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Today's Features

  • In 1887, Colorado was among the first five states to officially recognize the contributions of laborers by creating a holiday to honor them. 

    The Columbine Courier has highlighted four residents whose daily work keeps South Jefferson County in motion, though their diverse careers represent only a tiny slice of all the jobs in our coverage area. 

    David Kacprowicz

    Zamboni driver at The Edge

    David Kacprowicz gets a lot of questions about his job when people hear what he does for a living. 

  • By Stephanie Alderton, Staff Writer

    There was plenty of running, splashing and roughhousing Saturday at the Ken-Caryl Ranch House pool, but the lifeguard didn’t seem to mind. 

  • Colorado Supporting Our Troops, a charity that supports members of the armed forces serving overseas, is literally helping soldiers shine a light on their work.

    The group, which held a fund-raising event at Clement Park on Saturday, recently sent an $800 spotlight to an Army unit serving in Afghanistan. The light, which replaced one destroyed in a mortar attack, is used by trucks on night patrol to search for roadside bombs, said Lainey Hamrick.

    The fund-raiser featured a fitness boot camp and silent auction.

  • The lot behind The Ridge Recreation Center was empty at the start of the day on Aug. 9. By sunset, a new playground had materialized in the space.

    More than 250 volunteers from the Columbine Stake of the Church of Jesus Christ of Latter-day Saints, including about a dozen kids handing out lemonade and water, made quick work of building the playground for the Foothills Park and Recreation District.

    The community effort was the fourth time the church has helped build a playground for the district in one day, said event organizer Kerry Schaper.

  • The price of a frozen turkey at the neighborhood grocery store doesn't add up for 15-year-old Evan Lim of Littleton.

    It costs Lim, a 4-H participant, about $70 for each of the turkeys he’s raised from chicks and then processed — a giant jump from the supermarket price.

    “It makes you wonder what they’re feeding them,” Lim said. “It’s really important for my family to know where our food comes from.”

  • The train derailment was fraught with the potential for mayhem, as pizza and Ninja Turtles sailed through the air at Bemis Library.

    But it does help to have a contingent of dedicated hobbyists on hand to pick up the pieces — and snap them back together.

    The library on Saturday hosted the creations of the Denver Lego Users’ Group and the Colorado/Wyoming Lego Users’ Group, whose members had spent hours the night before assembling a massive Lego city, complete with operating trains, a working carousel, Batman and at least a few aliens.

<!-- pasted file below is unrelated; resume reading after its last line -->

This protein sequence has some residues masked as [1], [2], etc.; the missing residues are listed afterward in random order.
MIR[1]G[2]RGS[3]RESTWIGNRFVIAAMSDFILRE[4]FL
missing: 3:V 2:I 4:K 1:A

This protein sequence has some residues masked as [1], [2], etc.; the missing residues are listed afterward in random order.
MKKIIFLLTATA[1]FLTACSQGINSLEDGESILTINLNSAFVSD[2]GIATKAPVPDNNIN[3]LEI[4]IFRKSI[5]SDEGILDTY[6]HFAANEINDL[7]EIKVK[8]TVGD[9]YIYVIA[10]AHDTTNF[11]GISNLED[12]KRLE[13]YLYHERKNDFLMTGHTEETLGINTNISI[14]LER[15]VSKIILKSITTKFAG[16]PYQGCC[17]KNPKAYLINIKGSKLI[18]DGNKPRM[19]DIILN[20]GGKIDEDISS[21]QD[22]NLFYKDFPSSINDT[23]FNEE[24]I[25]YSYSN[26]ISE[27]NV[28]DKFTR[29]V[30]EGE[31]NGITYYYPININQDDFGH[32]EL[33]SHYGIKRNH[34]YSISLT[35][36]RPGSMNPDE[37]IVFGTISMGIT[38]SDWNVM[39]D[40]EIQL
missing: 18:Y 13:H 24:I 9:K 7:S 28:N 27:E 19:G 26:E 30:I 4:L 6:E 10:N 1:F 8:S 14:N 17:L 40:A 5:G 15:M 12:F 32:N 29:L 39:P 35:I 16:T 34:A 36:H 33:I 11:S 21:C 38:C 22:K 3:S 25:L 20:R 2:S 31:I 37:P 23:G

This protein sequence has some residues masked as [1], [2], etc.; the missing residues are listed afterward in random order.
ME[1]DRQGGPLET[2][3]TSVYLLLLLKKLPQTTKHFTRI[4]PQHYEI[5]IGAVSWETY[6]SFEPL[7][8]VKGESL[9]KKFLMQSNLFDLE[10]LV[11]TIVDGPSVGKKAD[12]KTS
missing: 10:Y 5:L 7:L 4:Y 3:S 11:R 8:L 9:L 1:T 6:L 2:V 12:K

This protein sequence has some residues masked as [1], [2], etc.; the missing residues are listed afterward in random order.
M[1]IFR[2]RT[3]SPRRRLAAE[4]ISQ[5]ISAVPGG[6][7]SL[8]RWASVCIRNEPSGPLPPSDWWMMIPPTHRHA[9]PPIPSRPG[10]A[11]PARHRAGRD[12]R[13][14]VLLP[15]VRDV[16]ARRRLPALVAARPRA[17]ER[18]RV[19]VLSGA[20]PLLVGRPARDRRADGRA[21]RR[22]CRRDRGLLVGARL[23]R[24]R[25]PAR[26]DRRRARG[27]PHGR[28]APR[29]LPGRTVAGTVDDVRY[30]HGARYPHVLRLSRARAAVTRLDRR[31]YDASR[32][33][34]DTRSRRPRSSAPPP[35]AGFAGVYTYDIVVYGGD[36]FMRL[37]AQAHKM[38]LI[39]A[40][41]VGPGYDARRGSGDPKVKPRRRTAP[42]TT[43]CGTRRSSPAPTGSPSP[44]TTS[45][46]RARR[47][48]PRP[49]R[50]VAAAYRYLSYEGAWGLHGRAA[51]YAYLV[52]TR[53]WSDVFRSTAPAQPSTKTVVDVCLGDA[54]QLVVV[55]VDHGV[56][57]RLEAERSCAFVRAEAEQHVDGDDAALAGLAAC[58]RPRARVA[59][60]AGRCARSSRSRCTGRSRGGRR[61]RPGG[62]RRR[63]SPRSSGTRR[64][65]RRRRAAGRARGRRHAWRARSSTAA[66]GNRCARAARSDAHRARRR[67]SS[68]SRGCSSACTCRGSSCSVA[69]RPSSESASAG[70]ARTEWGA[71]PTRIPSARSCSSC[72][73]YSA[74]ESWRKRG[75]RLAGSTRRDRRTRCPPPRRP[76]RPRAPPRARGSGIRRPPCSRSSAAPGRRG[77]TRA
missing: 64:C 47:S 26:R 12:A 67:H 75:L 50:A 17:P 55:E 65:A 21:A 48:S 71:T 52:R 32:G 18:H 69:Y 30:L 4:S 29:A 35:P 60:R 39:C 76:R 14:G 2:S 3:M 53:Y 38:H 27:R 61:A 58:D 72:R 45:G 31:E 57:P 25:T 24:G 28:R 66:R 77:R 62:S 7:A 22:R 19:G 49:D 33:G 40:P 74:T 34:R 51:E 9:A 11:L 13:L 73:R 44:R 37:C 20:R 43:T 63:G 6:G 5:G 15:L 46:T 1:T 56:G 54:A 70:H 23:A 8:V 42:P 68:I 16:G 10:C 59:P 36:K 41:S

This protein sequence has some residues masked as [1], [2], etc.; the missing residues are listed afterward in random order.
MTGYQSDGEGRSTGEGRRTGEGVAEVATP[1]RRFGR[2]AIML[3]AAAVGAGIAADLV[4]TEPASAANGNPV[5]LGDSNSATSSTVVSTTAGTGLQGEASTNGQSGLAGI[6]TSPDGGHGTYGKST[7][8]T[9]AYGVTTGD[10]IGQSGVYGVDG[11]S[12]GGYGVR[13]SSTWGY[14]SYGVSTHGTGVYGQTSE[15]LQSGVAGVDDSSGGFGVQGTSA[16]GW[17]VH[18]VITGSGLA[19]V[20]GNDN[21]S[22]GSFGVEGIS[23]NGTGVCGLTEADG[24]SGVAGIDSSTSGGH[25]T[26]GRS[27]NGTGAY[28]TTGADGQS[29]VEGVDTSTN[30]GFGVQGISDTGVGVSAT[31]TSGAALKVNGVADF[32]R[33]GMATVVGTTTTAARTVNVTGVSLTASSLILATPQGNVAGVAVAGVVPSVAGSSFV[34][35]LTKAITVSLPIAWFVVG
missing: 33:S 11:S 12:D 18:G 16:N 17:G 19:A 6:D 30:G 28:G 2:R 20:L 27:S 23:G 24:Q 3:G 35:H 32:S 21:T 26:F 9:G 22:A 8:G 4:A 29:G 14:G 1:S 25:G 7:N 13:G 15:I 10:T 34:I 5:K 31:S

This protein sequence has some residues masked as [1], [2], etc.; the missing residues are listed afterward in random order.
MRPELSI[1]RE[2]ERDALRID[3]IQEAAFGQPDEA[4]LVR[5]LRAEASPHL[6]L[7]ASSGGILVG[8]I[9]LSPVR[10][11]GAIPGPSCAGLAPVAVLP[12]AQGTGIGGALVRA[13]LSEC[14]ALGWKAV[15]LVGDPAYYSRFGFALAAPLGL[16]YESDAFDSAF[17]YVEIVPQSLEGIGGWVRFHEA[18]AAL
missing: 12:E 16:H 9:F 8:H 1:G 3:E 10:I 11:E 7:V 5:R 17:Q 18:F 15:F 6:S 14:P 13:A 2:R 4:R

• Several a-fungi-anados gathered at Flying J Ranch last Friday morning to learn about mushrooms in the mountain area of Jefferson County.

    “We have between 2,000 and 3,000 mushroom species just in this area,” said Mary Beth Carpenter, a volunteer with the Lookout Mountain Nature Center.

    About a dozen people showed up for “Beyond Pizza: What Everyone Should Know About Mushrooms.” Carpenter led the talk on families of fungus.

  • The mountain air in Morrision last weekend was full of the sounds of polka, the clanking of beer steins and the smell of fresh-made bratwurst.

    Denver’s Biergarten Festival, sponsored by the Colorado chapter of the German American Chamber of Commerce, brought the feel of a Munich Biergarten to the foothills as a way to help celebrate German culture, said chamber President Fred Beisser. The chamber’s goal is to promote business and cultural ties between Colorado and Germany.

  • A sea of blankets and lawn chairs covered Clement Park as thousands waited for the night sky to be illuminated with fireworks on July 3. 

    The Foothills Park and Recreation District’s Red, White & You celebration drew a massive crowd looking to start the July Fourth holiday early. Despite some evening rain showers, the event drew an estimated 30,000-35,000 people. 

    The evening featured live music, kids games, food vendors and a 15-minute-long fireworks display that capped the night’s entertainment. 

  • The sacrifices made by U.S. soldiers on foreign battlefields during World War II and the support from Americans back home are the focus of a new exhibit at the Littleton Museum.

    “Littleton Goes to War: 1941-1945,” a year-long exhibit that opened July 5, not only traces the arc of the global conflict but also shows the major roles that places like Littleton played, said museum director Tim Nimz.